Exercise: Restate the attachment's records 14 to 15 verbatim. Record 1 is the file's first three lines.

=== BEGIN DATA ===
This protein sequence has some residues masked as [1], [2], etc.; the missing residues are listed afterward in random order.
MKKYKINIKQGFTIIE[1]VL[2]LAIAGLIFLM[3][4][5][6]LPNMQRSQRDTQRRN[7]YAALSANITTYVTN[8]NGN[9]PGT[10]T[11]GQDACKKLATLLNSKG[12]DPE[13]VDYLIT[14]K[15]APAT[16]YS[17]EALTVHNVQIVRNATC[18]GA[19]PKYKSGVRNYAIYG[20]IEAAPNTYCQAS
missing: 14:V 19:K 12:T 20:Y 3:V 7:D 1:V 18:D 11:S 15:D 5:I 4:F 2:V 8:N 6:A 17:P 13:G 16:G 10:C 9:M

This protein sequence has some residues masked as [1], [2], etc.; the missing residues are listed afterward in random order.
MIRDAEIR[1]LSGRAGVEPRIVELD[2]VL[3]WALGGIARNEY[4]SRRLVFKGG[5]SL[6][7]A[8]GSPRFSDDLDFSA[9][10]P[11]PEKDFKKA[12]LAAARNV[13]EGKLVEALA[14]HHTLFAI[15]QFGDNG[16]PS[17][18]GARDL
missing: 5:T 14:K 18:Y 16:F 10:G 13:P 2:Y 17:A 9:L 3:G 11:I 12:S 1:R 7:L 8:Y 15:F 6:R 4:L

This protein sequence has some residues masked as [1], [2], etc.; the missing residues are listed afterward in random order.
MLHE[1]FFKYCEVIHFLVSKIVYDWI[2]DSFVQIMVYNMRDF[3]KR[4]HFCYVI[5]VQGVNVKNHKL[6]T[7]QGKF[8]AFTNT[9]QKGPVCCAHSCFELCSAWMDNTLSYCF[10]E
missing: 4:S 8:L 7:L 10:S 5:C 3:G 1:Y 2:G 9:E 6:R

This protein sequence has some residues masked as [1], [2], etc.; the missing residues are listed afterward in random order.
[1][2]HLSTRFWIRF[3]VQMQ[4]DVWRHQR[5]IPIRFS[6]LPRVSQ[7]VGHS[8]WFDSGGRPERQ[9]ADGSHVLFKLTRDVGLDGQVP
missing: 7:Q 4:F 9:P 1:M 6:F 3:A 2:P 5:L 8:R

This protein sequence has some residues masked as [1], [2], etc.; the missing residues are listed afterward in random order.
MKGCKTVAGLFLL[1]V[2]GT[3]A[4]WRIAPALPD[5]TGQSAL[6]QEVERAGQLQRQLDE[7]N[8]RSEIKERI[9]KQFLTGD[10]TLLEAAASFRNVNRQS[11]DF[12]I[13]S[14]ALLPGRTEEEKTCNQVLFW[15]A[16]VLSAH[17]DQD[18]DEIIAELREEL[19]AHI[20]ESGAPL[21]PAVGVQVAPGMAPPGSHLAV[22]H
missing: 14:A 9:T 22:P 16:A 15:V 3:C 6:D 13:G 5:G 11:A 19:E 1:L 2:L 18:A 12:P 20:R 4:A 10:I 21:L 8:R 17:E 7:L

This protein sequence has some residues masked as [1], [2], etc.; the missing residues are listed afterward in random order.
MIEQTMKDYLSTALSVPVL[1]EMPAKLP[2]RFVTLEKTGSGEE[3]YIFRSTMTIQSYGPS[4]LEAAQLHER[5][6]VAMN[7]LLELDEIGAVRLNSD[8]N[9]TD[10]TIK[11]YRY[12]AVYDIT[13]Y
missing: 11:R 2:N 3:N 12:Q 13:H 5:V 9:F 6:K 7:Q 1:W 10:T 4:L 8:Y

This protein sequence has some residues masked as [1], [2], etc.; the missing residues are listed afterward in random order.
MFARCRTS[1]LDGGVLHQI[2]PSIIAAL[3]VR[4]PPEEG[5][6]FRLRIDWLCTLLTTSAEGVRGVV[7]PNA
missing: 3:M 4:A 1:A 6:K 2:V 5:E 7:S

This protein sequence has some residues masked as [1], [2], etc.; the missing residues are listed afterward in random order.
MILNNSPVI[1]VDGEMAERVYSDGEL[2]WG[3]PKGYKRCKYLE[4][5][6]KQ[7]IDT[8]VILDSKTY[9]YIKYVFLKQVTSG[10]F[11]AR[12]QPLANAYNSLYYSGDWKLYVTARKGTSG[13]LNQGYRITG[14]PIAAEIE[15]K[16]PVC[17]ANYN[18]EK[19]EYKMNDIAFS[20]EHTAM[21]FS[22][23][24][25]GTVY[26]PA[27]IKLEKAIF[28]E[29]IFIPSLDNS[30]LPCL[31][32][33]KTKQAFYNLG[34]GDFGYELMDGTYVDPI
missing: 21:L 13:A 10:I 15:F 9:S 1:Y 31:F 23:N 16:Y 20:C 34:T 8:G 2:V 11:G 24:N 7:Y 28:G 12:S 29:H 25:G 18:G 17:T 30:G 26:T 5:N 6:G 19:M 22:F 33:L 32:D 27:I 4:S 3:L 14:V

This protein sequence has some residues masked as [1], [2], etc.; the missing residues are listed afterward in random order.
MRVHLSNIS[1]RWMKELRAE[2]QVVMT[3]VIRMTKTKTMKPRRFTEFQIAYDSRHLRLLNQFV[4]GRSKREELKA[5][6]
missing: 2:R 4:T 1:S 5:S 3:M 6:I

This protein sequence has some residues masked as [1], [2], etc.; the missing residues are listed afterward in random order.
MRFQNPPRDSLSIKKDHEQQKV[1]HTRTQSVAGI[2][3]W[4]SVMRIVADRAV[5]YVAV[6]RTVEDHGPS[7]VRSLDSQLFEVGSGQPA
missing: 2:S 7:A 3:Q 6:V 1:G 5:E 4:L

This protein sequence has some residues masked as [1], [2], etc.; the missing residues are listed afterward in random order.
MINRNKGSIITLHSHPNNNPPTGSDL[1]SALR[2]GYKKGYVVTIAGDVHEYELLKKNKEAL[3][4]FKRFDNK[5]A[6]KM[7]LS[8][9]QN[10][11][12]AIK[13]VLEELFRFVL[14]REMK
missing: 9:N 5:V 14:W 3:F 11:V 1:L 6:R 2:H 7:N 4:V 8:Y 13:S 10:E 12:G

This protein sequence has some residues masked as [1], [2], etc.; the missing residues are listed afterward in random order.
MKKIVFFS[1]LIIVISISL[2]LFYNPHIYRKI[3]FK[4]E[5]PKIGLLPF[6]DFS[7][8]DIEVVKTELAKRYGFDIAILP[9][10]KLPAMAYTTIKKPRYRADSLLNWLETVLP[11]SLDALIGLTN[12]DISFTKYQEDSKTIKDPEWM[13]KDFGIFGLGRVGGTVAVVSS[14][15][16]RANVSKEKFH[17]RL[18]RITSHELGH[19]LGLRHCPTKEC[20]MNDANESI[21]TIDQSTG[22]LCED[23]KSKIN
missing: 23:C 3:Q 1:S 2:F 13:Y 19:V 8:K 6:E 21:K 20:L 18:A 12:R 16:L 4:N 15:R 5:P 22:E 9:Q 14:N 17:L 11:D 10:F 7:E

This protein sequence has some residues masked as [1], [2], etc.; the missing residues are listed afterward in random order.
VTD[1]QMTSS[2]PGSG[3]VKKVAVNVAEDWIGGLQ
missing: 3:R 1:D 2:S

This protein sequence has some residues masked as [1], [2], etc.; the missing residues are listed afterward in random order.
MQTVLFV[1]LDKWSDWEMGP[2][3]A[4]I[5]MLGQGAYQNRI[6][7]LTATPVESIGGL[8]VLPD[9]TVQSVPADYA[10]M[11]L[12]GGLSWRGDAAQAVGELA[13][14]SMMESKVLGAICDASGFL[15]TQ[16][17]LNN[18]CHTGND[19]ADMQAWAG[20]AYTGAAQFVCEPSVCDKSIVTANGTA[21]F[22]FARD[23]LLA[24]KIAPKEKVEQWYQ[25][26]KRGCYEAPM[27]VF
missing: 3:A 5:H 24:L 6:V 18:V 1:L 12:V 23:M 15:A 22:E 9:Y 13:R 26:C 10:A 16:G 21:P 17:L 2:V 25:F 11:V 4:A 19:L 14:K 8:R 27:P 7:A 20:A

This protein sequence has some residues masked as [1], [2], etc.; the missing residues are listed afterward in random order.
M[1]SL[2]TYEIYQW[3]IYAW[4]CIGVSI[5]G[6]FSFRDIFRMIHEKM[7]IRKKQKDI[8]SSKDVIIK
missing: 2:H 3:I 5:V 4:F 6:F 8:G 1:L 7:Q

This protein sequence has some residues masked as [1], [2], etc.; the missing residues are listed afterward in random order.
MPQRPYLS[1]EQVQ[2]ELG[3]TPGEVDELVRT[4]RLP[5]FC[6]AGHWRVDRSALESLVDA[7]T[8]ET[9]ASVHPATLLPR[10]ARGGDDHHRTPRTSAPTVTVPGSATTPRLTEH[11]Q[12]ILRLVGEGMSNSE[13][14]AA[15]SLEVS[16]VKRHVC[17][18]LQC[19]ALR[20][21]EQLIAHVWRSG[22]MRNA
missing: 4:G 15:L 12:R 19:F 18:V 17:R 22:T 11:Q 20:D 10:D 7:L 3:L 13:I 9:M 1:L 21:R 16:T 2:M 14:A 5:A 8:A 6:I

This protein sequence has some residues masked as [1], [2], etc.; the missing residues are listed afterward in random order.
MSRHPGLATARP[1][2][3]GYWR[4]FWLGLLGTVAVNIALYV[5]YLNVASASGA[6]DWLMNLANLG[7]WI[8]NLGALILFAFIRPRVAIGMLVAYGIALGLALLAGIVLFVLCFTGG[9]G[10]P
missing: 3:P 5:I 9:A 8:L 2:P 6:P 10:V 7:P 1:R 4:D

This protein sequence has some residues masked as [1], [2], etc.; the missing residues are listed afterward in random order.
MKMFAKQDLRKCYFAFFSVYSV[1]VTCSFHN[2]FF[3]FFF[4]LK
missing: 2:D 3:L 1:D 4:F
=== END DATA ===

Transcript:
This protein sequence has some residues masked as [1], [2], etc.; the missing residues are listed afterward in random order.
MQTVLFV[1]LDKWSDWEMGP[2][3]A[4]I[5]MLGQGAYQNRI[6][7]LTATPVESIGGL[8]VLPD[9]TVQSVPADYA[10]M[11]L[12]GGLSWRGDAAQAVGELA[13][14]SMMESKVLGAICDASGFL[15]TQ[16][17]LNN[18]CHTGND[19]ADMQAWAG[20]AYTGAAQFVCEPSVCDKSIVTANGTA[21]F[22]FARD[23]LLA[24]KIAPKEKVEQWYQ[25][26]KRGCYEAPM[27]VF
missing: 3:A 5:H 24:L 6:V 18:V 1:L 12:V 23:M 15:A 22:E 9:Y 13:R 26:C 10:A 16:G 21:P 17:L 2:V 25:F 11:V 4:A 19:L 14:K 8:R 27:P 7:A 20:A

This protein sequence has some residues masked as [1], [2], etc.; the missing residues are listed afterward in random order.
M[1]SL[2]TYEIYQW[3]IYAW[4]CIGVSI[5]G[6]FSFRDIFRMIHEKM[7]IRKKQKDI[8]SSKDVIIK
missing: 2:H 3:I 5:V 4:F 6:F 8:G 1:L 7:Q